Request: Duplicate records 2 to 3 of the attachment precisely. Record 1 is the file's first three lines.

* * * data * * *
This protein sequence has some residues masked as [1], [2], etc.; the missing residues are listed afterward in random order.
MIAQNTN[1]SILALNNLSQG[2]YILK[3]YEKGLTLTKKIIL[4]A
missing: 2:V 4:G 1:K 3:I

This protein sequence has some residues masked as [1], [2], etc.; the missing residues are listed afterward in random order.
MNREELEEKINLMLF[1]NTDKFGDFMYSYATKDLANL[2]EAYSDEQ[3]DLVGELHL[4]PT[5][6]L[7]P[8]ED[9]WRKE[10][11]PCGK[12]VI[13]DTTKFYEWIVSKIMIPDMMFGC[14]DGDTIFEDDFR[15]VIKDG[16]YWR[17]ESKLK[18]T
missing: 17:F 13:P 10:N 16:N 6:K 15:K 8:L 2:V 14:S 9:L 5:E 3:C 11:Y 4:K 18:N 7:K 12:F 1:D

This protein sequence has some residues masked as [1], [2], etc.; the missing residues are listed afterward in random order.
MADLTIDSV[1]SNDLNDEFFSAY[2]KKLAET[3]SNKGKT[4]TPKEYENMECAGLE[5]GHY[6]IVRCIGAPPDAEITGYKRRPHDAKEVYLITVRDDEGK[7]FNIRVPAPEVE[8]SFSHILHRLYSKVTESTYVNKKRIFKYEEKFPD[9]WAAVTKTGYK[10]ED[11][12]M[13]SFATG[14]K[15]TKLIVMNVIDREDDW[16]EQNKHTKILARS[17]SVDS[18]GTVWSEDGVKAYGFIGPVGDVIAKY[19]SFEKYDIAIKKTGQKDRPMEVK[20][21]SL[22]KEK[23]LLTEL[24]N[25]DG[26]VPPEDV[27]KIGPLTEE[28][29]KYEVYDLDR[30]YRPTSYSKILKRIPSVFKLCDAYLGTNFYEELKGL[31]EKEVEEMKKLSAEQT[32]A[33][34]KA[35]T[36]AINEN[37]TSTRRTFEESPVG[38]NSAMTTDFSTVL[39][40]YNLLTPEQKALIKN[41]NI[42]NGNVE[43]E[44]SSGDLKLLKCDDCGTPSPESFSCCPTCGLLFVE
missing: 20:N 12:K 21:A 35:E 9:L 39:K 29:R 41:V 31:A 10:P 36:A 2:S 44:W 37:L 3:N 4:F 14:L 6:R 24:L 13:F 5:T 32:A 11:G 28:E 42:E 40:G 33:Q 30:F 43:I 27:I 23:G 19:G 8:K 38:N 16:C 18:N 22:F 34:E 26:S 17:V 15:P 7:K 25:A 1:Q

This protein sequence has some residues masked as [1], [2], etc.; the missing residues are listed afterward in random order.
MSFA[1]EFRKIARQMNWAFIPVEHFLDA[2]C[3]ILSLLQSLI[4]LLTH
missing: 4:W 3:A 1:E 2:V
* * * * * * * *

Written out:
This protein sequence has some residues masked as [1], [2], etc.; the missing residues are listed afterward in random order.
MNREELEEKINLMLF[1]NTDKFGDFMYSYATKDLANL[2]EAYSDEQ[3]DLVGELHL[4]PT[5][6]L[7]P[8]ED[9]WRKE[10][11]PCGK[12]VI[13]DTTKFYEWIVSKIMIPDMMFGC[14]DGDTIFEDDFR[15]VIKDG[16]YWR[17]ESKLK[18]T
missing: 17:F 13:P 10:N 16:N 6:K 15:K 8:L 2:V 14:S 9:L 5:E 3:C 11:Y 4:K 18:N 7:K 12:F 1:D

This protein sequence has some residues masked as [1], [2], etc.; the missing residues are listed afterward in random order.
MADLTIDSV[1]SNDLNDEFFSAY[2]KKLAET[3]SNKGKT[4]TPKEYENMECAGLE[5]GHY[6]IVRCIGAPPDAEITGYKRRPHDAKEVYLITVRDDEGK[7]FNIRVPAPEVE[8]SFSHILHRLYSKVTESTYVNKKRIFKYEEKFPD[9]WAAVTKTGYK[10]ED[11][12]M[13]SFATG[14]K[15]TKLIVMNVIDREDDW[16]EQNKHTKILARS[17]SVDS[18]GTVWSEDGVKAYGFIGPVGDVIAKY[19]SFEKYDIAIKKTGQKDRPMEVK[20][21]SL[22]KEK[23]LLTEL[24]N[25]DG[26]VPPEDV[27]KIGPLTEE[28][29]KYEVYDLDR[30]YRPTSYSKILKRIPSVFKLCDAYLGTNFYEELKGL[31]EKEVEEMKKLSAEQT[32]A[33][34]KA[35]T[36]AINEN[37]TSTRRTFEESPVG[38]NSAMTTDFSTVL[39][40]YNLLTPEQKALIKN[41]NI[42]NGNVE[43]E[44]SSGDLKLLKCDDCGTPSPESFSCCPTCGLLFVE
missing: 20:N 12:K 21:A 35:E 9:L 39:K 29:R 41:V 31:A 10:P 36:A 2:S 44:W 37:L 3:N 4:F 14:L 6:R 24:L 13:F 5:T 32:A 11:G 28:E 42:E 40:G 33:Q 30:F 43:I 27:I 23:G 19:G 8:K 38:N 16:C 18:N 22:F 34:E 26:S 17:V 15:P 7:K 25:A 1:Q